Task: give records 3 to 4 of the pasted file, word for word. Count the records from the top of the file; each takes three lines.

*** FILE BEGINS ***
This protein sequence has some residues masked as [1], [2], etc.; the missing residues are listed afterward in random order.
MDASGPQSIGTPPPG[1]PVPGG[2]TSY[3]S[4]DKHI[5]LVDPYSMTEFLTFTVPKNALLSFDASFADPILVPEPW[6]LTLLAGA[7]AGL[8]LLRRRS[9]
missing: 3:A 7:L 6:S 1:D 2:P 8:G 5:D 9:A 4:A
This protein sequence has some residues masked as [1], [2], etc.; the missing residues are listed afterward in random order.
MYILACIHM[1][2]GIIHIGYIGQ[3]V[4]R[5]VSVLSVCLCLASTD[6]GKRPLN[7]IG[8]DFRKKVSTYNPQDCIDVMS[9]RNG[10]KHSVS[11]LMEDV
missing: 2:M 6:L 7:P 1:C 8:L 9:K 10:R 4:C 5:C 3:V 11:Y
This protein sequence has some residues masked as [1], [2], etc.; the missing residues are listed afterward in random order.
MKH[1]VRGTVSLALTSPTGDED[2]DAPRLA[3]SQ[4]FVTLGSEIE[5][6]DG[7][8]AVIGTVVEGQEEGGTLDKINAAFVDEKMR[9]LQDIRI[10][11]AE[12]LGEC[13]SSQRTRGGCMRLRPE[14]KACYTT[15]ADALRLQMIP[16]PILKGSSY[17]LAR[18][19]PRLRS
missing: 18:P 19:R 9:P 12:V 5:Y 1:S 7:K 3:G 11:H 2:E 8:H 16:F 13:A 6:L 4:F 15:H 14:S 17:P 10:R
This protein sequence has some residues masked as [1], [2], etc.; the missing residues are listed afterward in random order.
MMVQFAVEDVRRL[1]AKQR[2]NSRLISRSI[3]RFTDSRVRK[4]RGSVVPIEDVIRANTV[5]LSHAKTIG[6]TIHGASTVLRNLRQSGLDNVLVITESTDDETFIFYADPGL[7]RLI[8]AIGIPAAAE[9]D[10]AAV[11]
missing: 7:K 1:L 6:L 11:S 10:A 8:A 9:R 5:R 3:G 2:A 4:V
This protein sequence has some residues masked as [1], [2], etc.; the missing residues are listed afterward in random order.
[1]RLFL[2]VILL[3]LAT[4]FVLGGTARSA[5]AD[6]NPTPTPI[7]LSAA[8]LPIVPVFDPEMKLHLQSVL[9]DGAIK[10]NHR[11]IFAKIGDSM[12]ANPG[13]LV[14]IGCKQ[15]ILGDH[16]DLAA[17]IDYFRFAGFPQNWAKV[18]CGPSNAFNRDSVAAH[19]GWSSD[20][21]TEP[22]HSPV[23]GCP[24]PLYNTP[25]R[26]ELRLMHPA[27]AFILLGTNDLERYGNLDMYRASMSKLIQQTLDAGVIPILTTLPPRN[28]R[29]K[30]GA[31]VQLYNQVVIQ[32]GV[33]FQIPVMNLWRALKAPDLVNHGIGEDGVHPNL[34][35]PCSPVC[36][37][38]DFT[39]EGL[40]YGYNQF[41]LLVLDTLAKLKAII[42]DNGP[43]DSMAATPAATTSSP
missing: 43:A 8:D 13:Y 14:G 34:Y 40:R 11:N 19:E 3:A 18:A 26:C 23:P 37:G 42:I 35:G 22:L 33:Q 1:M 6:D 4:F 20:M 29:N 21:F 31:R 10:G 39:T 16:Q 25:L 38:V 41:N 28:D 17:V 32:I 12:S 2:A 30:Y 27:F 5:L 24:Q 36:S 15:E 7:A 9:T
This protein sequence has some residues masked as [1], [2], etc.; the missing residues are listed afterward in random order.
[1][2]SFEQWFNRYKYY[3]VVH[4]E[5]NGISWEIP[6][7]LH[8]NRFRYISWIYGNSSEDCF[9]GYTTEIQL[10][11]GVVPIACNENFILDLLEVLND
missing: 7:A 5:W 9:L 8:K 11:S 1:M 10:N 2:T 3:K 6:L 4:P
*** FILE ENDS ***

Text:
This protein sequence has some residues masked as [1], [2], etc.; the missing residues are listed afterward in random order.
MKH[1]VRGTVSLALTSPTGDED[2]DAPRLA[3]SQ[4]FVTLGSEIE[5][6]DG[7][8]AVIGTVVEGQEEGGTLDKINAAFVDEKMR[9]LQDIRI[10][11]AE[12]LGEC[13]SSQRTRGGCMRLRPE[14]KACYTT[15]ADALRLQMIP[16]PILKGSSY[17]LAR[18][19]PRLRS
missing: 18:P 19:R 9:P 12:V 5:Y 1:S 7:K 3:G 11:H 2:E 8:H 16:F 13:A 6:L 4:F 15:H 14:S 17:P 10:R
This protein sequence has some residues masked as [1], [2], etc.; the missing residues are listed afterward in random order.
MMVQFAVEDVRRL[1]AKQR[2]NSRLISRSI[3]RFTDSRVRK[4]RGSVVPIEDVIRANTV[5]LSHAKTIG[6]TIHGASTVLRNLRQSGLDNVLVITESTDDETFIFYADPGL[7]RLI[8]AIGIPAAAE[9]D[10]AAV[11]
missing: 7:K 1:L 6:L 11:S 10:A 8:A 9:R 5:R 3:G 2:A 4:V